It’s always stressful for homeowners when old appliances come to the end of their use: they’re expensive to replace, often vital to your day-to-day life, and whether it’s a small toaster or a large space heater, they can often feel like a literal weight around your neck!

Household appliances are difficult to dispose of for a number of reasons. First, they are too large to be any of your normal household waste streams – whether recycling or solid waste. Second, they are almost always made of a mix of materials including metals, plastic, PCBs, concrete and more; so even if they are small enough to go into your residential recycling points, they can’t be processed.

Additionally, hazardous materials within both large and small appliances can be highly polluting or toxic. Appliances such as refrigerators, freezers, air conditioners, and dehumidifiers can contain Chlorofluorocarbons (CFCs), for example, which when released into the atmosphere cause significant damage. Many other electronic appliances can contain lead, mercury, arsenic, cadmium, or other damaging elements. 

However, there are several responsible appliance disposal methods, which we’ll go through now.


How to Get Rid of Old Appliances

How you dispose of used appliances depends on whether they are working or at the end of their life. Try to make a judgment call before taking any next steps since it can be considerably easier to dispose of unwanted appliances that still function. Some steps to take when looking to dispose of old appliances are:


1. If an item is still in working condition and you’re replacing it for a new appliance, you could first try selling it. Selling unwanted appliances is a great way to get them out of your home or business while keeping them in use.

2. If you’re not interested in selling old items, get in touch with thrift stores or local charities such as the Salvation Army to see if you can donate used appliances. This is a great way to extend the life of household appliances and help others at the same time. Some charities may even offer pick-up and removal services for sought-after items.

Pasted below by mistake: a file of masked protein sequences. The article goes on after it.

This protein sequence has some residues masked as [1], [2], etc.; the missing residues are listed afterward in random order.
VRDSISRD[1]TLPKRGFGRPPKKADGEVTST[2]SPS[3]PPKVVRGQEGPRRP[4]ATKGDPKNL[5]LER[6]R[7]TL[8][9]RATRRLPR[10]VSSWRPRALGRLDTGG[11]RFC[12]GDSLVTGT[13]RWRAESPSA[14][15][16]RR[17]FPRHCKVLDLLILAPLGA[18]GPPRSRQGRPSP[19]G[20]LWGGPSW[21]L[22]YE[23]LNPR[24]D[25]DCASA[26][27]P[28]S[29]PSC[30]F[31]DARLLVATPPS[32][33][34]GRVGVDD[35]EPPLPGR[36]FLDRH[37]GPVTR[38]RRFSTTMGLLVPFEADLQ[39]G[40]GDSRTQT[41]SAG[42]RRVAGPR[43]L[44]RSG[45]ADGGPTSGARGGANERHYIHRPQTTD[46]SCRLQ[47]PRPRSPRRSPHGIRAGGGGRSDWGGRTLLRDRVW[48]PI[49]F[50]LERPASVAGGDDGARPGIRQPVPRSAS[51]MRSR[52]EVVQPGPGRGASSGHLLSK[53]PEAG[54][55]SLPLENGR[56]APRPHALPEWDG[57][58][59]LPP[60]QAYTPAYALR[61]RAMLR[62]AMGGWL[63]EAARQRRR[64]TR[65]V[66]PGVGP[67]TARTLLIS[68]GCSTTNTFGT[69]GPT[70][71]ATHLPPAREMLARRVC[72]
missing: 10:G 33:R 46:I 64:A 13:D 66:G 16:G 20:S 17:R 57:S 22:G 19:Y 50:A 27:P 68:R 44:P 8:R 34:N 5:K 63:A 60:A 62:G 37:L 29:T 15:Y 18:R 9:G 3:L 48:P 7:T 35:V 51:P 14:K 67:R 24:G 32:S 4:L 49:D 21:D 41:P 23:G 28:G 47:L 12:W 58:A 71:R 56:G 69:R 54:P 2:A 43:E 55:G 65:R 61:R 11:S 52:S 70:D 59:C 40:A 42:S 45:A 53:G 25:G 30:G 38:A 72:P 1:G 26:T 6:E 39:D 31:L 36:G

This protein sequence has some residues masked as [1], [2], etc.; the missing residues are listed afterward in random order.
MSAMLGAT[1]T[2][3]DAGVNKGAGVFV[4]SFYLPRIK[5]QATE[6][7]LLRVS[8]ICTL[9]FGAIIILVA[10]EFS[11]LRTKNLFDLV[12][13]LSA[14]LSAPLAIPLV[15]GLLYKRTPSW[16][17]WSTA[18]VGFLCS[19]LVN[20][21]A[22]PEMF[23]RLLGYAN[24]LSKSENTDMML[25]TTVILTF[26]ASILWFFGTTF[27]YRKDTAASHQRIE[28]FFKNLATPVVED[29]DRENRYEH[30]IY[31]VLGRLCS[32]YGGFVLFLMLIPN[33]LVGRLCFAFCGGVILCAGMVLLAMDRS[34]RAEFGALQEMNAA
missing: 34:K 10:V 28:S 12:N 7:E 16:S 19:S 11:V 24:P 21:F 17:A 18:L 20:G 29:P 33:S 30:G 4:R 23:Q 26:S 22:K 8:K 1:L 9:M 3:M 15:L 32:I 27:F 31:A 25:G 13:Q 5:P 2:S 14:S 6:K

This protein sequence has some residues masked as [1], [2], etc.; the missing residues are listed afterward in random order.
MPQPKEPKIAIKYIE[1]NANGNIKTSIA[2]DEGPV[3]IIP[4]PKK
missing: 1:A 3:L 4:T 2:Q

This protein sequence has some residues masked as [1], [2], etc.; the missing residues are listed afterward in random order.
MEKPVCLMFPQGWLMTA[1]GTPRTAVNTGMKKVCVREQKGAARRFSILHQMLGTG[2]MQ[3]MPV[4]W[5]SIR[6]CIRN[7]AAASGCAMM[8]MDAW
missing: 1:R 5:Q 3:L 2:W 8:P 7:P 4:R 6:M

3. Contact your local municipality if your appliance is no longer working. They will be able to advise you on how to dispose of it correctly and may provide pickup services for a certain number of large appliances each year. However, be aware that you will sometimes incur a fee for curbside appliance disposal, which can easily end up in a landfill rather than recycled.

4. Where there is no curbside collection, there will often be drop-off points where you can take small and large appliances. Of course, this will likely require you to have a van or large truck, but these can often be rented for a small fee. Check to see if you can find recycling facilities rather than landfills.

5. You can also contact appliance removal services. This can be more expensive than some of the other options but comes with many benefits such as appliance pickup at a time that suits you and the knowledge that any appliances that you do throw out will be disposed of correctly. If you work with a reputable waste management company with experience in appliance disposal, you can help reduce the amount of waste at landfill and prolong the life of components and raw materials.

6. Finally, if you’re replacing old ones with new ones, check with the retailer whether they offer an appliance removal service. Additionally, big box stores may offer free removal and disposal when you’re upgrading large ticket items such as old refrigerators, washing machines, ovens and dryers.


If you’re struggling to dispose of large appliances effectively, it can be tempting to break them down into smaller, more manageable pieces – don’t! You run the risk of exposing yourself, your home or place of business, and the environment to harmful chemicals and materials. 


How Are Small and Large Electronics Appliances Recycled?